Malcolm Rifkind: Blair crumbles when Bush comes to shove

From a speech by the former Foreign Secretary to the London School of Economics

Previous Prime Ministers have been quite prepared to fight it out with the Americans if necessary. Churchill did not hide his concern that Roosevelt was too trusting of Stalin. Wilson refused to send British troops to Vietnam. But Blair's support for George Bush seems unconditional and unqualified, particularly in regard to Iraq.

But what about his pressure for a UN second resolution? What about his support for UN involvement in Iraqi reconstruction? Surely these policies all began in London, and Blair can take credit for them? True, but with a fundamental qualification. Yes, the Foreign Office worked night and day with splendid British initiatives. And yes, some of them were taken up by the Americans. But the point is that whenever the Americans don't like them, Blair doesn't growl defiance.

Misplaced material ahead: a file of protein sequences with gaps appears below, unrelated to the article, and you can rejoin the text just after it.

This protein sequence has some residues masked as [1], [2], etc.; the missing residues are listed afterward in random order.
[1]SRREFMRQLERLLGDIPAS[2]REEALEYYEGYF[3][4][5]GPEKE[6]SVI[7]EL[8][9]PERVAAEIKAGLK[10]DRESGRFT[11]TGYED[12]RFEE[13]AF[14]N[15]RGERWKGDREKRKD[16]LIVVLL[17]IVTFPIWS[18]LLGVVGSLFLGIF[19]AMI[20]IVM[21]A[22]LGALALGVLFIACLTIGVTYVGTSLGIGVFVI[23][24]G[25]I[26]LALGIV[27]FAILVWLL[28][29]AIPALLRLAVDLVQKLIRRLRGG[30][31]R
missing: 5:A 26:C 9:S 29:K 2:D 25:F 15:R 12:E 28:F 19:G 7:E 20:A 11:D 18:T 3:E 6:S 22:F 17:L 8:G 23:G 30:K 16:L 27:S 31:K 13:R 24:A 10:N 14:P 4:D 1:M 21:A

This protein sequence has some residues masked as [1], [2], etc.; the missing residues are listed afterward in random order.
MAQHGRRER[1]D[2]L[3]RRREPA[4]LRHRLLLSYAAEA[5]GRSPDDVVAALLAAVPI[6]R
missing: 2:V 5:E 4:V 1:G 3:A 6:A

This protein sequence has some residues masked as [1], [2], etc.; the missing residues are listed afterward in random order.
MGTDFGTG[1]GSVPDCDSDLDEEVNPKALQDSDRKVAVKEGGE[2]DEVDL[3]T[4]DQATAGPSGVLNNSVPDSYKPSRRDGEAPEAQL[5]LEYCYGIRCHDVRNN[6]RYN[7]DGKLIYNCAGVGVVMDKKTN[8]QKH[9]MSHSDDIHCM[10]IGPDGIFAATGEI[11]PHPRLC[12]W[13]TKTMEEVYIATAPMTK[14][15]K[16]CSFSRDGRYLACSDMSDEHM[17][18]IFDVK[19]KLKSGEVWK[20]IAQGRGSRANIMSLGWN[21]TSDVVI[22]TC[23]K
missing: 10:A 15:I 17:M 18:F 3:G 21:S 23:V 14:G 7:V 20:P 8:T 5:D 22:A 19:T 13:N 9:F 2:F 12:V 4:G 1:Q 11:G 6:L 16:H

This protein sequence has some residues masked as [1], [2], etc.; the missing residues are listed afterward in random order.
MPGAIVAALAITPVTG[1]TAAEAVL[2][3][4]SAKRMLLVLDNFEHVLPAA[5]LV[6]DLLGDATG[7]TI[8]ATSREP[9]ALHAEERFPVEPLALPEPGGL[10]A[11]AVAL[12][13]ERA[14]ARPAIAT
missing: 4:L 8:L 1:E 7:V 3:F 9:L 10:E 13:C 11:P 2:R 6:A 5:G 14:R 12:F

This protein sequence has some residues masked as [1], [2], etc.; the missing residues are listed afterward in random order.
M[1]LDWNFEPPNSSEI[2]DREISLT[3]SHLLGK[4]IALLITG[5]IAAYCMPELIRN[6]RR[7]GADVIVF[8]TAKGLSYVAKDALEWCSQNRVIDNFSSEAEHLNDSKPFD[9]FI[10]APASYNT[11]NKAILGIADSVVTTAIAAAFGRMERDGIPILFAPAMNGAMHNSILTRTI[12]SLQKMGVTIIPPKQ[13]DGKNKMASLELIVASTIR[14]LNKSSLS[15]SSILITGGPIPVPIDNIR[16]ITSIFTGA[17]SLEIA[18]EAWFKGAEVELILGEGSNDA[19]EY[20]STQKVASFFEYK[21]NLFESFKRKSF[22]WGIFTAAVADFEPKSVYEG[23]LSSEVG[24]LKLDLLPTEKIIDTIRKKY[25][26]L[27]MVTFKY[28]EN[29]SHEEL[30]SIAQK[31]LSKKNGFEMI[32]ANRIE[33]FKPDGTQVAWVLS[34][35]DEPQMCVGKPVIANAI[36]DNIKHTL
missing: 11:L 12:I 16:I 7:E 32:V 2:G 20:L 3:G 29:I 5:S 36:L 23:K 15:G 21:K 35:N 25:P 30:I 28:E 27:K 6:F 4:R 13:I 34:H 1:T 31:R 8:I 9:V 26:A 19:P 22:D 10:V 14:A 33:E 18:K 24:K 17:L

If you think I am being unfair, just ponder on the events of the last few months. Blair tells us now that the military overthrow of Saddam Hussein was a great moral and ethical imperative. Well, if it was, why wasn't it for the first five years of his Prime Ministership? The truth is that Blair had not the slightest intention of advocating regime change in Iraq until Bush told him it had become US policy. Likewise, the British public were told that a UN second resolution was essential until it became obvious that it wasn't going to happen.

George Bush wasn't guilty of such evasion. He made it crystal clear from the beginning that the Americans would attack with or without international support. Blair started by insisting on the UN route, but when Bush came to shove he crumbled quickly.

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